We have so far simply translated the three questions for linguistics from monolingual competence to L2 competence. Is this enough?  As we have already seen, there are problems in defining the ultimate goal of second language acquisition: L1 acquisition leads to linguistic competence in virtually all human beings; linguistic competence is defined as whatever it is that native speakers of a language know, nothing more, nothing less. However, L2 acquisition leads to something that approaches native competence in a small fraction of those who undertake it. Yet this is indeed the goal assumed by most L2 researchers: L2 learners are aiming at native competence, as we see in quotations such as 'adults usually fail to become native speakers' (Felix, 1987, p.140), or 'those adults who seem to achieve native speaker "competence"' (Selinker, 1972). It is true that since the independent grammars assumption came into Second Language Acquisition from first language acquisition, as described in Cook (1993), it has been an axiom that L2 learners have grammars of their own – 'interlanguages' as this was labelled in Selinker (1972). But the interlanguage assumption did not seem to alter the destination that L2 learners were believed to be heading towards; the successful ones become native-like: 'second language learner language approximates native speaker language' (Spolsky, 1989, p.35). Native or native-like competence was still the final goal even if noone ever reached it. Hence the vast bulk of the Second Language Acquisition research literature talks in terms of L2 learners' failure to reach native competence, as we see in quotations such as 'Unfortunately, language mastery is not often the outcome of SLA' (Larsen Freeman & Long, 1991, p.153) where 'language mastery' can only be taken to refer to native competence or 'failure to acquire the target language grammar is typical' (Birdsong, 1992, p.706) where 'target language grammar' presumably equates to native competence.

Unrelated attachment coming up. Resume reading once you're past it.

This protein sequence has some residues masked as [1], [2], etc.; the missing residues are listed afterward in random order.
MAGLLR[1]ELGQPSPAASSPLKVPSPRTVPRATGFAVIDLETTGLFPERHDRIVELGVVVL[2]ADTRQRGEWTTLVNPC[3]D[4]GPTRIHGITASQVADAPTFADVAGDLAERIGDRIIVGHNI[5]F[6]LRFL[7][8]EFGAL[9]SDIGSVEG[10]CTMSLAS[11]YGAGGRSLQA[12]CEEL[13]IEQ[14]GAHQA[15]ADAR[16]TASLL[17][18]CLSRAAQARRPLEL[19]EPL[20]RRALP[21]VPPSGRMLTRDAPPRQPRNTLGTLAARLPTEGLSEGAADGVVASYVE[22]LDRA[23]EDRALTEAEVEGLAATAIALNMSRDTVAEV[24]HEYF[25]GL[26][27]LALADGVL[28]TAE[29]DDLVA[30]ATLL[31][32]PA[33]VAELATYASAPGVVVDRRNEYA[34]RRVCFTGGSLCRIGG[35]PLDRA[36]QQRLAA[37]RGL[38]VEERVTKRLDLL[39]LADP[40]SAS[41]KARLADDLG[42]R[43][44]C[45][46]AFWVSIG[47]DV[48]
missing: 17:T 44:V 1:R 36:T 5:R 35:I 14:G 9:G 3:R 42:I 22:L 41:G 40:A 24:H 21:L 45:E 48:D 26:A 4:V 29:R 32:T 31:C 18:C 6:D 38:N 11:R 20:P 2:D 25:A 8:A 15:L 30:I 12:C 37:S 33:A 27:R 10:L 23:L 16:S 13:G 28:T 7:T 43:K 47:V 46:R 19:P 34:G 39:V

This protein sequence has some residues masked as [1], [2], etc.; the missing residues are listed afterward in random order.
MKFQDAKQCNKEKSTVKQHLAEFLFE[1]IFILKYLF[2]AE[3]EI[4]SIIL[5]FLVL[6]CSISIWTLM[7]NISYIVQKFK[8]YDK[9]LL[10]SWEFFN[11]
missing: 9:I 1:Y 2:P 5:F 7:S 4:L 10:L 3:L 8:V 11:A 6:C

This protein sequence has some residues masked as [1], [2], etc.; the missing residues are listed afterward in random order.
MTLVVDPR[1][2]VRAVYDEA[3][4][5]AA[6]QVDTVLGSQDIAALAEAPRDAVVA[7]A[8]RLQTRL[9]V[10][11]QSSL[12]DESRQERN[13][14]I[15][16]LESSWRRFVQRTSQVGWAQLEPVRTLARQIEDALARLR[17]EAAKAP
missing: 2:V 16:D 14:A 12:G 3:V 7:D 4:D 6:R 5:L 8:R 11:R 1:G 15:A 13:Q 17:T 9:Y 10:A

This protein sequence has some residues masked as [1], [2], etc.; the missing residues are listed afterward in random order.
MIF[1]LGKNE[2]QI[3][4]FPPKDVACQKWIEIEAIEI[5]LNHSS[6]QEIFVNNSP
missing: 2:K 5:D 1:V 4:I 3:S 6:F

But the one thing that L2 learners cannot do by definition is become native speakers – fully balanced bilinguals perhaps, natives never. The goal of L2 acquisition should be seen as something other than monolingual native competence. The term ‘multi-competence’ has been introduced to cover knowledge of more than one language in the same mind (Cook, 1991). There is no assumption that this knowledge corresponds to a monolingual native speaker's in either L1 or L2; this is a matter for empirical research rather than the basis for Second Language Acquisition research. The starting point should be what L2 learners are like in their own right rather than how they fail to reach standards set by people that they are not by definition. Multi-competence is then a necessary basis for Second Language Acquisition research. L2 learners are not failed monolinguals but people in their own right. This is already the accepted approach in bilingualism studies: to take two quotations, 'it is clear that a reasonable account of bilingualism cannot be based on a theory which assumes monolingual competence as its frame of reference' (Romaine, 1989); 'For the vast majority of bilinguals, "bilingual competence" is not measurable in terms of monolingual standards' (Hoffmann, 1991). It is only in the discipline of Second Language Acquisition research, and perhaps language teaching as well, that it has been assumed that L1 monolingualism is an acceptable standard for L2 learners, as implied in such statements as in 'The lack of general guaranteed success is the most striking characteristic of adult foreign language learning. Normal children inevitably achieve perfect mastery of the language; adult foreign language learners do not' (Bley-Vroman, 1989, p.42).